Feature Article - September 2020
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Out of the Sun

Shelters & Shade Structures Create Well-Rounded Public Spaces

By Joe Bush

Moore said that new park designs need a focal point structure, and a shade structure provides that. A custom-made structure serves multiple purposes by beautifying as well as protecting and providing a place to gather.

"There needs to be that congregation place," Moore said.

Moore said he is seeing that with today's desire to be outdoors mixed with the need to social distance, sales reps are guiding clients toward larger and connected shade structures. The desire for multipurpose spaces leads to larger shade structures, said Moore, not just a two- or three-picnic table structure.

He said clients want to put more people in the shade in some locations but because of the social distancing required by the coronavirus, spaces that were sufficient for many people need to be larger.

"I've gotten some calls from (sales reps) that are trying to lead schools and parks down that direction," said Moore. "'Hey, why don't you think of something bigger, something you can use as an outdoor classroom, something you can use as a connecting area, an area where people can get together but still socially distance and in a park situation they can rent it and create some revenue?' I like that direction."

Bells & Whistles

Pelham's years of experience with shade structure projects for Orlando have instilled an appreciation.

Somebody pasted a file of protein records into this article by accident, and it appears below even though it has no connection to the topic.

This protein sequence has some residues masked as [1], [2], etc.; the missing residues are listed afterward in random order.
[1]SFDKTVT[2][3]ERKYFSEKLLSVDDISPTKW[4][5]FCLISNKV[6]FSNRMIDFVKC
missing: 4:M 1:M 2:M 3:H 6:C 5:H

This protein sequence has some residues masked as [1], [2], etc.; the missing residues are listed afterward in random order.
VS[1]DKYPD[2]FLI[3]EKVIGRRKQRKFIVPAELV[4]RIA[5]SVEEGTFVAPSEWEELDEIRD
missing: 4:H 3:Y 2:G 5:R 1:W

"A number of companies provide so much choice in design," said Pelham. "We don't always have the budget to custom-design shelters, so it's nice to know that we can browse through vendors' information and find something that accomplishes what we want, not only in area, but in style. We can go woodsy or we can go urban, traditional or 21st century. Bright and flashy or muted and unobtrusive."

Graves' company has an in-house design team and engineers to create custom shelters that include aesthetic needs such as steel gutters and downspouts color-matched to the frame and integrated into the design.

Lubbers said making shade structures attractive begins with design. For example, his company started a line of structures modeled after the Craftsman style of architecture, and it's also standard now for there to be no place for birds to build unsightly and unsanitary nests. Materials and methods have evolved as well, said Lubbers, to add accents.

"Laminates, translucent, semi-transparent," he said. "A center layer with an image. Colored polycarbonate on roof. Sheet steel or aluminum with patterns laser cut into them to create interesting shadows. Precast concrete bar counters. Spaces that looked like stacked rock but cast in glass fiber reinforced concrete that come in two halves that mechanically attach to the steel column so it looks like you had stone masons on site to build stone columns.

"We take into account the principles of design—repetition, balance, proportion. I like them to look good."

The structures don't need much to remain functional and attractive. Warranties cover the soundness of the materials while cleaning with mild detergent and water keep surfaces bright.

"They hang in there pretty good," said Moore of steel structures. "That's what these structures are all about. There's no sealing the wood every year, no cracks or peeling that you might get with vinyl or wood. They're kind of a put 'em up and forget 'em." RM